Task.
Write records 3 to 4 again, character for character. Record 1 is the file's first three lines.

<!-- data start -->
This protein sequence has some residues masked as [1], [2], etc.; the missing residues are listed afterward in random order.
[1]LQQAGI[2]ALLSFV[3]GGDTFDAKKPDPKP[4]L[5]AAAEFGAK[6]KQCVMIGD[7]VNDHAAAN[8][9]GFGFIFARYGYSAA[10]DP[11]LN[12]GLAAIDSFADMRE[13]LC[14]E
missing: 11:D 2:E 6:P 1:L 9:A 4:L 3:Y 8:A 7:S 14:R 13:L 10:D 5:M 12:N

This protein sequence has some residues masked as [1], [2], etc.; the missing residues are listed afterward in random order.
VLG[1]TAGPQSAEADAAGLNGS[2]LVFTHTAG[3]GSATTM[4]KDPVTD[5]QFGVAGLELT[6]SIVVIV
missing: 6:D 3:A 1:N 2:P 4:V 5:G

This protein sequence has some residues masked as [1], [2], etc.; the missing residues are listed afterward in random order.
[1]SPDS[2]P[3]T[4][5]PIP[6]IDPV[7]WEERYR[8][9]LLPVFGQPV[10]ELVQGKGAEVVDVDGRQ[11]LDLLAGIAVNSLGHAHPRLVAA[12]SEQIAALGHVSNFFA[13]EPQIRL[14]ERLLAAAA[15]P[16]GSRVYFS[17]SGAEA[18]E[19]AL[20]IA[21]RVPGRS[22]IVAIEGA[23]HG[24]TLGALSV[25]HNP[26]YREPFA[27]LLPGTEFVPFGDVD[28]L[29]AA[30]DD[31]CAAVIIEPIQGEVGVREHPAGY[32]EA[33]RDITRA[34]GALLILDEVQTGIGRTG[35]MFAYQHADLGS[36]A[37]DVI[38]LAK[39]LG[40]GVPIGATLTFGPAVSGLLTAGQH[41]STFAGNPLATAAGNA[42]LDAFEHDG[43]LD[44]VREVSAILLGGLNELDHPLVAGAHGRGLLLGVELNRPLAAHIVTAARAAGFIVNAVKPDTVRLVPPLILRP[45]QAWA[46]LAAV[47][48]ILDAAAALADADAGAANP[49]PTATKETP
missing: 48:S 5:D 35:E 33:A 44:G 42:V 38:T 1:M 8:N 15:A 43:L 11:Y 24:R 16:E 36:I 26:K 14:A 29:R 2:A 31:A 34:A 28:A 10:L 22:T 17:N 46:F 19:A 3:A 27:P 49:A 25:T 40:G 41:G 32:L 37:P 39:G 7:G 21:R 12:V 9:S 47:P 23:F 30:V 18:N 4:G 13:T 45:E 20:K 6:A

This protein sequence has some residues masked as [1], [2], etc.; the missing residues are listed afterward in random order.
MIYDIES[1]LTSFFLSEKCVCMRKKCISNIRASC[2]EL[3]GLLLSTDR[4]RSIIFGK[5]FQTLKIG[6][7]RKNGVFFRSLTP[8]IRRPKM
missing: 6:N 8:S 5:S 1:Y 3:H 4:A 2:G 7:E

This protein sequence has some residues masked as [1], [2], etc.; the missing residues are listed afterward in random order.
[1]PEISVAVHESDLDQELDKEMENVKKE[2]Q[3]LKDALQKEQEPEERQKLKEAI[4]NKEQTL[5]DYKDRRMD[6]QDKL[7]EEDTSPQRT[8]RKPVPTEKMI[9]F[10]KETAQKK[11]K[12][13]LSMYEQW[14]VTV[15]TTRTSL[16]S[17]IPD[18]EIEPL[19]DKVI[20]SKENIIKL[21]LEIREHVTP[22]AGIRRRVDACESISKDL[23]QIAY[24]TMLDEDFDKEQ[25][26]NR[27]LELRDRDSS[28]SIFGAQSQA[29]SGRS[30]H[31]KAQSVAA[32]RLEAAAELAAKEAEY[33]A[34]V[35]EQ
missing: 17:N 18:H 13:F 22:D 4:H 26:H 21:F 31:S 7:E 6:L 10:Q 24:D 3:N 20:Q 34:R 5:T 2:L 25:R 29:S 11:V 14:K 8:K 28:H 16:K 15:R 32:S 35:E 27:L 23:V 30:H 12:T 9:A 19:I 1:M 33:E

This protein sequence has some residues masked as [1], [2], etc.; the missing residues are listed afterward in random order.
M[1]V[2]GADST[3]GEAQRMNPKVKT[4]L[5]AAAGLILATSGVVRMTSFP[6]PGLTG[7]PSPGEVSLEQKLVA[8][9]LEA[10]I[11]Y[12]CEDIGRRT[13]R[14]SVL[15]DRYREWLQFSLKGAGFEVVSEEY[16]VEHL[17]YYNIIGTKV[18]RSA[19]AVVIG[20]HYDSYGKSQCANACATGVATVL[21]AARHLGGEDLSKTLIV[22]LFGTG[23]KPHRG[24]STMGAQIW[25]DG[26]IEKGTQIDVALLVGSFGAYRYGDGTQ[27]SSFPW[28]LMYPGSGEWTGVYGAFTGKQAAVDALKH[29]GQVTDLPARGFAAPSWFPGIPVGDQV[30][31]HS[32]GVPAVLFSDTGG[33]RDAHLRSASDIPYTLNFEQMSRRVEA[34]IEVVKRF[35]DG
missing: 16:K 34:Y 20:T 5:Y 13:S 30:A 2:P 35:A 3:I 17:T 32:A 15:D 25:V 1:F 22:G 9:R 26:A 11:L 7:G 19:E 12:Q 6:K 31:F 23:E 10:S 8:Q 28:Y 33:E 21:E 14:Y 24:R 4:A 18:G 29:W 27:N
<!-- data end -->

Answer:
This protein sequence has some residues masked as [1], [2], etc.; the missing residues are listed afterward in random order.
[1]SPDS[2]P[3]T[4][5]PIP[6]IDPV[7]WEERYR[8][9]LLPVFGQPV[10]ELVQGKGAEVVDVDGRQ[11]LDLLAGIAVNSLGHAHPRLVAA[12]SEQIAALGHVSNFFA[13]EPQIRL[14]ERLLAAAA[15]P[16]GSRVYFS[17]SGAEA[18]E[19]AL[20]IA[21]RVPGRS[22]IVAIEGA[23]HG[24]TLGALSV[25]HNP[26]YREPFA[27]LLPGTEFVPFGDVD[28]L[29]AA[30]DD[31]CAAVIIEPIQGEVGVREHPAGY[32]EA[33]RDITRA[34]GALLILDEVQTGIGRTG[35]MFAYQHADLGS[36]A[37]DVI[38]LAK[39]LG[40]GVPIGATLTFGPAVSGLLTAGQH[41]STFAGNPLATAAGNA[42]LDAFEHDG[43]LD[44]VREVSAILLGGLNELDHPLVAGAHGRGLLLGVELNRPLAAHIVTAARAAGFIVNAVKPDTVRLVPPLILRP[45]QAWA[46]LAAV[47][48]ILDAAAALADADAGAANP[49]PTATKETP
missing: 48:S 5:D 35:E 33:A 44:G 42:V 38:T 1:M 8:N 15:A 43:L 11:Y 24:R 16:E 36:I 26:K 14:A 29:R 2:A 31:A 34:A 28:A 10:L 22:T 17:N 46:F 19:A 3:A 27:P 49:A 25:T 40:G 41:G 32:L 37:P 39:G 7:G 21:R 12:V 9:S 47:P 23:F 30:V 18:N 4:G 13:T 45:E 20:K 6:A

This protein sequence has some residues masked as [1], [2], etc.; the missing residues are listed afterward in random order.
MIYDIES[1]LTSFFLSEKCVCMRKKCISNIRASC[2]EL[3]GLLLSTDR[4]RSIIFGK[5]FQTLKIG[6][7]RKNGVFFRSLTP[8]IRRPKM
missing: 6:N 8:S 5:S 1:Y 3:H 4:A 2:G 7:E